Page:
There was more to Clay than that, though. He was Alexander Hamilton with social skills: a pragmatic visionary. Like Hamilton, he had a vision for his country that he called “the American System,” the details of which I’ll get into later. Suffice it for now to say that Hamilton was like Clay in his belief that manufacturing was the key to the nation’s economic future, as was a strong national government to stitch the nation together with things like roads and canals. The difference was that Hamilton was an avowed elitist; Clay couldn’t afford to be. Not in a country that was rapidly becoming one where any white man could cast a vote. That doesn’t sound like much to you, I know. That glass is half empty—maybe more like 2/3 or ¾ empty. But it was a big deal at the time.
Clay was a slaveholder. He also opposed slavery.
—How could that be?
People can be complicated, Sadie.
—About that? How could you be on both sides of that?
Ask Thomas Jefferson (who’s still around in 1824, by the way). Are you opposed to poverty?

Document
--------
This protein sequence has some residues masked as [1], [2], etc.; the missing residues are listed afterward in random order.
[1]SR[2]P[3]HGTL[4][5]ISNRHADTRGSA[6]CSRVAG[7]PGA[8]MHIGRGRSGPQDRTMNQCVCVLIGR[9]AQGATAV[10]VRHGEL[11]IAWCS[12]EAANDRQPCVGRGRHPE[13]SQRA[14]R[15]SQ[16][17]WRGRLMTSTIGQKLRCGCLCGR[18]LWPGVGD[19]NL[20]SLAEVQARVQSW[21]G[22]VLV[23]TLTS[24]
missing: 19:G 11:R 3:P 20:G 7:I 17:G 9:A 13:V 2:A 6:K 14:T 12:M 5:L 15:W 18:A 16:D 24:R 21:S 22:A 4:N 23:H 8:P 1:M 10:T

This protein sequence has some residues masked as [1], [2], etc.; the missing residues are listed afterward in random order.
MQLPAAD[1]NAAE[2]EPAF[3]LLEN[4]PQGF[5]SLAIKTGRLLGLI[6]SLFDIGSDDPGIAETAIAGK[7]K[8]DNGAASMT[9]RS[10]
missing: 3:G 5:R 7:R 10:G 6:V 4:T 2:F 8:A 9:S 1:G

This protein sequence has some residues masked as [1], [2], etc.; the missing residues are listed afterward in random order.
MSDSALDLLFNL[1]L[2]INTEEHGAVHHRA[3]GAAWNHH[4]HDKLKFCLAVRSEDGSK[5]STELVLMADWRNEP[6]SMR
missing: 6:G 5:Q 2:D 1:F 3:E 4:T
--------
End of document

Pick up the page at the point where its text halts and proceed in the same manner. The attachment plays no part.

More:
Are you willing leave your home and give up your goods in the name of economic equality? Or to equalize funding for all school districts, which would mean this school is less good than it is now?
Let’s agree to disagree for the moment. Clay was a charter member of the American Colonization Society, which sought to buy freedom for slaves and send them send slaves back to Africa. An impractical idea that passed for philanthropy at the time. Jefferson was a member of that club, too.
—So they were racist.
Yes, Emily. And your epidermis is showing.
—He means your skin, Em.
Right, Adam. To call Henry Clay a racist is to state the ragingly obvious: virtually every white person in the 19th century was racist by our standards. Even abolitionists far more committed than Clay ever was to ending slavery sound painfully condescending. It was a different time with different standards for appropriate attitudes and conduct.
—Maybe so, Mr. K. But at least there were people out there against slavery trying to do the right thing.